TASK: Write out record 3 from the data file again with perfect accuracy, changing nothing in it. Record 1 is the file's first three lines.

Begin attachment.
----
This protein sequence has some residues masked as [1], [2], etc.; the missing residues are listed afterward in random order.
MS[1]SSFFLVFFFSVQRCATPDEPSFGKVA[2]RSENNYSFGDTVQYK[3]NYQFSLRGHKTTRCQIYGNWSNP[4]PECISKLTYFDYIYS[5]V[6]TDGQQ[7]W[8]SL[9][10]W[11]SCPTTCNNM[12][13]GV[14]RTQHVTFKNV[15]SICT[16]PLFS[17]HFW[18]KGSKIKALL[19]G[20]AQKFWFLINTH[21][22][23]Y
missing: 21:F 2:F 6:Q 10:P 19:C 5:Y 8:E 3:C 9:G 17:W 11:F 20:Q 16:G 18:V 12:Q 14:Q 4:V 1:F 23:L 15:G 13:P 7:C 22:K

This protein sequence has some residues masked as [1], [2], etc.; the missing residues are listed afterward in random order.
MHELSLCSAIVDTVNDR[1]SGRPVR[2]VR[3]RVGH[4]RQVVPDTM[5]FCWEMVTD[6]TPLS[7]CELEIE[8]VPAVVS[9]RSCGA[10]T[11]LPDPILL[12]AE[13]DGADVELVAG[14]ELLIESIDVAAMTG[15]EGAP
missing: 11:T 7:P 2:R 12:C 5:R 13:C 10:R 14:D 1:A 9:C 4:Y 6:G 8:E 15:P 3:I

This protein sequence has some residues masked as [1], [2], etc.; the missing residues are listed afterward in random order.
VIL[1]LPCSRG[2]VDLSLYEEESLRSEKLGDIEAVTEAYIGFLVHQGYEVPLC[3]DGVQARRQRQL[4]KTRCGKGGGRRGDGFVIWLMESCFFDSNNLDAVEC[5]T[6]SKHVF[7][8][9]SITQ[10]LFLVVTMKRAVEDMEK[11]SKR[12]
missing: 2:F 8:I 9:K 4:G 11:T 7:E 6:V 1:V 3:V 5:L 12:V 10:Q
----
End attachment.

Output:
This protein sequence has some residues masked as [1], [2], etc.; the missing residues are listed afterward in random order.
VIL[1]LPCSRG[2]VDLSLYEEESLRSEKLGDIEAVTEAYIGFLVHQGYEVPLC[3]DGVQARRQRQL[4]KTRCGKGGGRRGDGFVIWLMESCFFDSNNLDAVEC[5]T[6]SKHVF[7][8][9]SITQ[10]LFLVVTMKRAVEDMEK[11]SKR[12]
missing: 2:F 8:I 9:K 4:G 11:T 7:E 6:V 1:V 3:V 5:L 12:V 10:Q